January 29, 2016

In This Issue

Registration is now open for the 2016 Synergy DevPartner Conference!
Dream it and Reap: How Turn-Key Benefited Immediately while Transitioning Gradually from OpenVMS to Windows
Did You Receive Your 2016 Synergex Calendar?
Tech Tip: Did you know you can use the latest and greatest DBMS utilities even when using an older version of Synergy?
Industry News
Synergy/DE Links

Registration is now open for the 2016 Synergy DevPartner Conference!

2016 DevPartner Conference May 23-27 | Washington, D.C.

This must-attend event is your best opportunity to dive deeper into Synergy/DE and learn more about the latest features and how they can help advance your applications.

"If you are currently using or are considering going to the very latest technologies — it is very worthwhile attending."

- Todd Duininck, Computer Programming Solutions, Inc.
Attendee, 2015 Synergy DevPartner Conference

Today’s Synergy/DE offers the modern developer true power and performance, regardless of platform or environment. Join us in Washington, D.C., May 23 – 27 and discover what’s possible for your applications with all of the new capabilities in Synergy/DE.

  • Instructive technical sessions
  • Illuminating customer demonstrations
  • Numerous networking opportunities with fellow Synergy developers and the Synergex team
  • Optional pre- and post-conference workshops to help you advance your skill set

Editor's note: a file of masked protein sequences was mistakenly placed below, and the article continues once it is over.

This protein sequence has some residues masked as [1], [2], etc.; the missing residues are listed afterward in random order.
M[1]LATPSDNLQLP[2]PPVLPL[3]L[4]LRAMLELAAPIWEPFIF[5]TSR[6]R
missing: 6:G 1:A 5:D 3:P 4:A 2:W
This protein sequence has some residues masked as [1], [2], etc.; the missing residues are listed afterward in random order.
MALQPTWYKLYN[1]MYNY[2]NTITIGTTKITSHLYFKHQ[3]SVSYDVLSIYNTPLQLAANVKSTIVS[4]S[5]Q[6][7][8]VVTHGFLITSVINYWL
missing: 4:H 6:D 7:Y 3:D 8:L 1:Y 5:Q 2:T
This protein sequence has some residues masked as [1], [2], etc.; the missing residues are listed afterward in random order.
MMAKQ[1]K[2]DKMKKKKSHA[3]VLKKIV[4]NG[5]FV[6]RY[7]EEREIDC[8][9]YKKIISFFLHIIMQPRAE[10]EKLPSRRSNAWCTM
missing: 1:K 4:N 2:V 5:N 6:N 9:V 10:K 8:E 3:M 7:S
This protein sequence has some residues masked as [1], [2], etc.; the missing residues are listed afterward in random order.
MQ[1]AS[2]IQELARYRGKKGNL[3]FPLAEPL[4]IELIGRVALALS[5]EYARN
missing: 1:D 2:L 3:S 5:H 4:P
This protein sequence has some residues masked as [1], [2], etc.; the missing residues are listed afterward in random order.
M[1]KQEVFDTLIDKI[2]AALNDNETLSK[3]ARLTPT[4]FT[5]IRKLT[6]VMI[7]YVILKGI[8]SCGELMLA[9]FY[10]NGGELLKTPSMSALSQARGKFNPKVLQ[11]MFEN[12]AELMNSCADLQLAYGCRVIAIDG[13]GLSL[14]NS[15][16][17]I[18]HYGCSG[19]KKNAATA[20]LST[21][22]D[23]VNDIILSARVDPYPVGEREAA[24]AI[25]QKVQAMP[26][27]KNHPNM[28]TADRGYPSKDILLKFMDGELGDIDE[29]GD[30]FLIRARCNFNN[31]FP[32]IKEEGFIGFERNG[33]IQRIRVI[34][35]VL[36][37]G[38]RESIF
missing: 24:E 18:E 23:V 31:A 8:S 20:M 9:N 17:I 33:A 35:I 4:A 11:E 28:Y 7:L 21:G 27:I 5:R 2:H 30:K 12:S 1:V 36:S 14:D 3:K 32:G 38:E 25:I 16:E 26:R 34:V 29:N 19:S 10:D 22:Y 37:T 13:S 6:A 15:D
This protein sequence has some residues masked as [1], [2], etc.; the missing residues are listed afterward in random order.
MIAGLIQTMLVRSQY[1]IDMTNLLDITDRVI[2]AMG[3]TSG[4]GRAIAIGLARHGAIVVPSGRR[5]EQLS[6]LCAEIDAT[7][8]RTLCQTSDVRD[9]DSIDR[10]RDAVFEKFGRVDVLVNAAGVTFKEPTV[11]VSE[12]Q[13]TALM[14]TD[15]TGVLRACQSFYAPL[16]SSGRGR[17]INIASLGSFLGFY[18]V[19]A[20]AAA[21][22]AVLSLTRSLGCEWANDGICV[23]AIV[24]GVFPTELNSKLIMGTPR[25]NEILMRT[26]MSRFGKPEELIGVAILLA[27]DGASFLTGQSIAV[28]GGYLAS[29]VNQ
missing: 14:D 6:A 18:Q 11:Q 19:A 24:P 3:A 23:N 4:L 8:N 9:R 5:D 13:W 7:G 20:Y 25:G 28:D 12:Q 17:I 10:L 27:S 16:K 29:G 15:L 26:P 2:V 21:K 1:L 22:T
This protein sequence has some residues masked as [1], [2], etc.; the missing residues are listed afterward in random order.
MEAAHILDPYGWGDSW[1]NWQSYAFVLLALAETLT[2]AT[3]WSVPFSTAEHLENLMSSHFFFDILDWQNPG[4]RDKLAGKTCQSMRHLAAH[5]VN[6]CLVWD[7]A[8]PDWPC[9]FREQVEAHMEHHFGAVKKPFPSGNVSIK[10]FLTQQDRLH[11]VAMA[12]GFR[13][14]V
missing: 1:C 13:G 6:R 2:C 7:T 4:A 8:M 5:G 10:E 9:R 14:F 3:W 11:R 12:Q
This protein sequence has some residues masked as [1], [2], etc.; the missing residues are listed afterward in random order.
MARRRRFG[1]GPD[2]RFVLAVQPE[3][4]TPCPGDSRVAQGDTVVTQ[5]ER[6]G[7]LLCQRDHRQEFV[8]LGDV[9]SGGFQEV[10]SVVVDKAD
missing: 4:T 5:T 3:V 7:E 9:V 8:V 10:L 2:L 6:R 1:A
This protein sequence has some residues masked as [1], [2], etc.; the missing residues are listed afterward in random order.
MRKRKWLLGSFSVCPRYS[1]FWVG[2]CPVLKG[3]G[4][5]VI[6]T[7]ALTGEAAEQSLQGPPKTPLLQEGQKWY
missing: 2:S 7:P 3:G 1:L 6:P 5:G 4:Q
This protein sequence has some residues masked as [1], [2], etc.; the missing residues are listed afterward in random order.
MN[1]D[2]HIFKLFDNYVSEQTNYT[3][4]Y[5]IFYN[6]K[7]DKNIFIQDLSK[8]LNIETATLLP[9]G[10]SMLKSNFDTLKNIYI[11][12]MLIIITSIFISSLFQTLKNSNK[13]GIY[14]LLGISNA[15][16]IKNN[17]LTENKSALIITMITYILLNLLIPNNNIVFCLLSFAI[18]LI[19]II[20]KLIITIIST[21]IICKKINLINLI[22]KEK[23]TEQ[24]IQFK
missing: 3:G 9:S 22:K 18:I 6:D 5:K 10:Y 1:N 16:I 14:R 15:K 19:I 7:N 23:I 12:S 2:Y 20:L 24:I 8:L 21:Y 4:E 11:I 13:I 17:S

Learn more


Dream It and Reap

How Turn-Key Benefited Immediately while Transitioning Gradually from OpenVMS to Windows

Turn-Key Distribution Systems, a Synergex customer based in Malden, MA, celebrated their 40th business anniversary last year. As they recognized this impressive milestone, they couldn’t help but reflect on how far they have come—particularly in the past year. In fact, Turn-Key’s Director of Product Development Paul McMahon recently took to Synergy-l to share their good news and a brief summary of their journey.

Turn-Key’s application has deep roots in OpenVMS. As McMahon describes it, “We’ve been an OpenVMS shop for so long that we actually had to convert our code from DIBOL to DBL when we became DISC customers (pre-“Synergex”) many, many years ago. We’ve been developing all our code on OpenVMS using a terminal emulator and the EDT editor, and we became very proficient at it.” However, Turn-Key wanted to take advantage of the latest technologies available in Synergy, which weren’t possible on OpenVMS. “After the 2014 Synergy DevPartner Conference, we knew we had to move forward if we were going to be in any position to capitalize on the many advancements being presented in the language,” explains McMahon. Specifically, they wanted to deploy applications on mobile devices under iOS or Android and to update the look and feel of their software to improve the user experience. “Our UI predated the mouse, so we couldn’t take advantage of things like touchscreens,” states McMahon. “In fact, our users often had to memorize keyboard combinations and function keys not even shown on a standard Windows keyboard to perform simple tasks that could have been handled differently with other input devices.” They also wanted to interface directly with the office products and equipment that their customers used regularly from their Windows clients, instead of going through an intermediary.